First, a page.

SAAKASHVILI: Well, I mean the statements, the last statements by President Obama were quite good. The point here was that for some years, this is true, that, you know, somehow the United States has courted Yanukovych, and they somehow tried to create some kind of legitimacy for Yanukovych, and he kind of abused that.
But I think what President Obama said, all Russia lately, what Vice President Biden did on a number of occasions, what the State Department did, and Victoria Nuland was widely criticized for that, but actually she really did a very good job here in Kiev.
So I mean, they tried their best. Now, American leverage, you know, inside Ukraine is not unlimited. They cannot do things that - for Ukrainians. However, what they can really do is to give to Russia very strong wording to stay away militarily.
What I've heard, that some of the people from Obama administration are already doing that. That should be at the level of President Obama himself. He should be the one who should be telling Putin stay away. They invaded Georgia on a fake, false pretext. They are now looking for false pretexts in Crimea. They made a number of statements that basically looks like preparation for invasion. That's what they might be preparing for.
However, it just takes tough stance from Obama administration, and the Americans can do it. You know, Russia cannot ignore American warnings. And some people are saying, well, we have a symmetry of interest, why would we care about Ukraine. Well, it's a very big - it's the biggest European nation, territorially.
If you abandon them, then it means that Europe will be in big limbo and turmoil. And certainly it's, like, vital U.S. interest not to allow Putin to have free hand in what should be a next European horizon...
HOBSON: Well, do you think the U.S. is doing that right now? Do you think President Obama is not being firm enough with the Russians?
SAAKASHVILI: I think some of his statements were very important. I think the thing is that certainly the U.S. keeps repeating the Cold War is over. Well, certainly it might be over for the rest of the world, but it's not over for Vladimir Putin. Vladimir Putin is fighting his zero-sum game. He puts a Cold War with us in Georgia and hot war with us in Georgia, thinking that he's fighting with the United States without the U.S. really noticing it.
He's trying to do the same thing in Ukraine. Well, I think it's high time to notice that there's this guy out there, this bullying, troublemaking guy, that somehow likes to have trouble during the Olympics. You know, he invaded Georgia during the Beijing Olympics. Now he basically stirred up trouble after he met Yanukovych in Sochi, he handed him $2 billion of cash with only one thing attached, that Yanukovych had to do crackdown, had to get tough, and that's when Yanukovych really started it.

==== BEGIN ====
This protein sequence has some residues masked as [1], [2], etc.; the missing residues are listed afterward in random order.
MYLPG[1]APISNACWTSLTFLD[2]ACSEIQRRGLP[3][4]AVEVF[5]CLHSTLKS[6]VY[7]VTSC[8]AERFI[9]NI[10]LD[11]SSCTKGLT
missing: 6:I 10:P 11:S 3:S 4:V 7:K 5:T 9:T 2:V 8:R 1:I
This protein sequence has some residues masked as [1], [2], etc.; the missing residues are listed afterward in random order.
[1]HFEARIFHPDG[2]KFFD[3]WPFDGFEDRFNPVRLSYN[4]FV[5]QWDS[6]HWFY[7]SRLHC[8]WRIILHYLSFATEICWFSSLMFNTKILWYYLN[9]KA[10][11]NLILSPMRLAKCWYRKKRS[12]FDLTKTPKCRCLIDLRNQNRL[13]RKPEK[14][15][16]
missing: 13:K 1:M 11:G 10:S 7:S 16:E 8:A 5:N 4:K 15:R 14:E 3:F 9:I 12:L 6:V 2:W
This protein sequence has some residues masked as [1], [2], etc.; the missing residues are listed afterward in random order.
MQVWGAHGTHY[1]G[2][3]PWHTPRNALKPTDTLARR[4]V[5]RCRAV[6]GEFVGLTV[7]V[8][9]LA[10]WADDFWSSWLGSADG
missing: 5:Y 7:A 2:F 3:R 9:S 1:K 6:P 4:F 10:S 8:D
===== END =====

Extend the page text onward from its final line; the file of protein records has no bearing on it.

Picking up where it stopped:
So actually here we are. I mean, we have this guy Putin who is, from his standpoint, playing games with the United States. Now, and this is U.S. (unintelligible) interest not to (unintelligible) because it's not about just this region and this region is whole Europe, it's about the world reputation of the United States.
And I think the Obama administration does understand that. I think that what they think - that their leverage is limited, but I think they're underestimating their leverage because, you know, you don't have to send U.S. tanks to fight Russia in Ukraine. You just have send your own tax inspectors to check accounts of Ukrainian officials in American and Western banks. And Americans can certainly do that.
And, you know, once you do that, the sticking point in Ukraine was that people around Yanukovych started to defect at the very moment when European Union and America started to announce sanctions because people - these are the people who are very corrupt. Remember, they send their kids abroad. They buy houses in Florida and other places in the U.S. They themselves spend most of the time in Europe and America.
The other day I was in Miami, and the restaurants were full of rich and affluent Russians. You know, you just send a signal, it will not be just Putin. Everybody around him will be really scared. You know, soul of corrupt, Russian elite is in your hands because of their bank accounts and because of their lifestyle.
HOBSON: Mikheil Saakashvili, former President of Georgia, and senior statesman at Tufts University's Fletcher School, joining us from Kiev, Ukraine. Mr. Saakashvili, thank you so much for being with us.
SAAKASHVILI: Thank you so much (unintelligible). Transcript provided by NPR, Copyright NPR.